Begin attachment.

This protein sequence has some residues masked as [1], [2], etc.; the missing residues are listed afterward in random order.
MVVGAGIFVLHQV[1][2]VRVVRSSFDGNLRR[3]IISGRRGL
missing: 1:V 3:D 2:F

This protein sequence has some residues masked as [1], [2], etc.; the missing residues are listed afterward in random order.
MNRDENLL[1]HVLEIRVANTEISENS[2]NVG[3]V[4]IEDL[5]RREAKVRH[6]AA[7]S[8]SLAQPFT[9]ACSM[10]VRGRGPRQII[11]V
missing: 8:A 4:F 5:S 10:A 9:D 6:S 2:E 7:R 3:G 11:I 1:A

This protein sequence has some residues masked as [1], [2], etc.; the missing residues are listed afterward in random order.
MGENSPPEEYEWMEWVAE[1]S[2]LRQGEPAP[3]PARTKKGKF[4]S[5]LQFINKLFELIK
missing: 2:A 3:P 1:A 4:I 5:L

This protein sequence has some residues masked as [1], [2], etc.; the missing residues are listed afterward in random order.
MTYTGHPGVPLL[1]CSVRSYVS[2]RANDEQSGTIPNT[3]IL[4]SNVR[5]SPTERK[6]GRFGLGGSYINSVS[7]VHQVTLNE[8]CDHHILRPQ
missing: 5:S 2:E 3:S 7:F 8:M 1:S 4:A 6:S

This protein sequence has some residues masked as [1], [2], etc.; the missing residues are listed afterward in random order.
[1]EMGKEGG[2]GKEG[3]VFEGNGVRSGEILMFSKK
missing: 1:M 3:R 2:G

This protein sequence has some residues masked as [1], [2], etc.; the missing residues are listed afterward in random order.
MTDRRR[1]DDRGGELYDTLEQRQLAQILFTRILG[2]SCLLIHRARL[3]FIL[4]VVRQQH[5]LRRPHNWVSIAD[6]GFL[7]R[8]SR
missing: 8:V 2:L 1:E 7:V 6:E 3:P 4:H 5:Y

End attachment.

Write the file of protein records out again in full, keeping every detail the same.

This protein sequence has some residues masked as [1], [2], etc.; the missing residues are listed afterward in random order.
MVVGAGIFVLHQV[1][2]VRVVRSSFDGNLRR[3]IISGRRGL
missing: 1:V 3:D 2:F

This protein sequence has some residues masked as [1], [2], etc.; the missing residues are listed afterward in random order.
MNRDENLL[1]HVLEIRVANTEISENS[2]NVG[3]V[4]IEDL[5]RREAKVRH[6]AA[7]S[8]SLAQPFT[9]ACSM[10]VRGRGPRQII[11]V
missing: 8:A 4:F 5:S 10:A 9:D 6:S 2:E 7:R 3:G 11:I 1:A

This protein sequence has some residues masked as [1], [2], etc.; the missing residues are listed afterward in random order.
MGENSPPEEYEWMEWVAE[1]S[2]LRQGEPAP[3]PARTKKGKF[4]S[5]LQFINKLFELIK
missing: 2:A 3:P 1:A 4:I 5:L

This protein sequence has some residues masked as [1], [2], etc.; the missing residues are listed afterward in random order.
MTYTGHPGVPLL[1]CSVRSYVS[2]RANDEQSGTIPNT[3]IL[4]SNVR[5]SPTERK[6]GRFGLGGSYINSVS[7]VHQVTLNE[8]CDHHILRPQ
missing: 5:S 2:E 3:S 7:F 8:M 1:S 4:A 6:S

This protein sequence has some residues masked as [1], [2], etc.; the missing residues are listed afterward in random order.
[1]EMGKEGG[2]GKEG[3]VFEGNGVRSGEILMFSKK
missing: 1:M 3:R 2:G

This protein sequence has some residues masked as [1], [2], etc.; the missing residues are listed afterward in random order.
MTDRRR[1]DDRGGELYDTLEQRQLAQILFTRILG[2]SCLLIHRARL[3]FIL[4]VVRQQH[5]LRRPHNWVSIAD[6]GFL[7]R[8]SR
missing: 8:V 2:L 1:E 7:V 6:E 3:P 4:H 5:Y